Hangar 11 at Hangar Line
Classified Federal Heritage Building
Side view of Hangar 11.
© Parks Canada Agency/ Agence Parcs Canada, les affaires publiques de la Force aérienne/ Défense nationale - Air Force Public Affairs / National Defence
Hangar Road, CFB Borden, Borden, Ontario
Treasury Board Policy on Management of Real Property
1917 to 1917
Event, Person, Organization:
Royal Flying Corps
British Royal Engineers
Royal Flying Corps Hangars National Historic Site of Canada
Royal Flying Corps (RFC) Hangars
the World War I hangars
FHBRO Report Reference:
Description of Historic Place
Hangar 11 is located on the southwestern boundary of the Canadian Forces Base (CFB) Borden, as part of the Hangar line set on the apron of the airfield. Erected as a temporary structure during the First World War, it is a simple, one-storey, timber-framed building with a low, bowed roof. Its rectangular massing features a hangar door on the northern end, a lean-to shed on both the eastern and western façades, and varying fenestration. The designation is confined to the footprint of the building.
Hangar 11 is a Classified Federal Heritage Building because of its historical associations, and its architectural and environmental values.
Hangar 11 is an excellent example of a building associated with the development of organized military aviation in Canada. Constructed in 1917 as one of several aircraft hangars on the base, it was used to train Canadian recruits for service in the Royal Flying Corps, Royal Naval Air Service and subsequently the Royal Air Force. During the Second World War, Hangar 11 provided facilities for the nation-wide British Commonwealth Air Training Program. It also illustrates an important stage in the development of CFB Borden as a principal training establishment.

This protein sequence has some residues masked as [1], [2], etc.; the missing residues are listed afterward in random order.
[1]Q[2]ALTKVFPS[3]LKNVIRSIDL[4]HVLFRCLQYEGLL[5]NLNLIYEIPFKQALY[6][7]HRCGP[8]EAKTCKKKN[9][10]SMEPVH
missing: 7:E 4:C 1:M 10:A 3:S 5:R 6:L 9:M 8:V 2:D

Hangar 11 is valued for its good aesthetic design. Built from a standard plan with a very good functional design, the building is characterized by its modest, bowed-roof volume of simple appearance. Distinctive lattice wood trusses on timber posts reinforced with diagonal timber braces span the interior, creating curving lines that give shape to the building’s roof. Its wooden structural system and the buildings’ on-going use attest to its good craftsmanship and materials.
Hangar 11 enjoys an unchanged historical relationship with its sitting on the apron of the Borden airfield, directly to the east of the runways. It establishes the visual military character of its setting within CFB Borden and is a distinctive landmark in the area.
Sources: Ian Doull, Borden Hangars Bo. 3-13, CFB Borden, Ontario, Federal Heritage Building Review Office Building Report 87-109; Borden Hangars Bo. 3-13, CFB Borden, Ontario, Heritage Character Statement, 87-109.
The character-defining elements of Hangar 11 should be respected.
Its good aesthetic design, very good functional design and good craftsmanship and materials such as: its simple, one-storey rectangular massing with a low bowed roof; its standard plan design and modest scale; its varying fenestration; the lean-to shed on its eastern façade; the original hangar door on its northern façade; its original structural design of lattice bow trusses supported on timber posts reinforced by diagonal timber braces.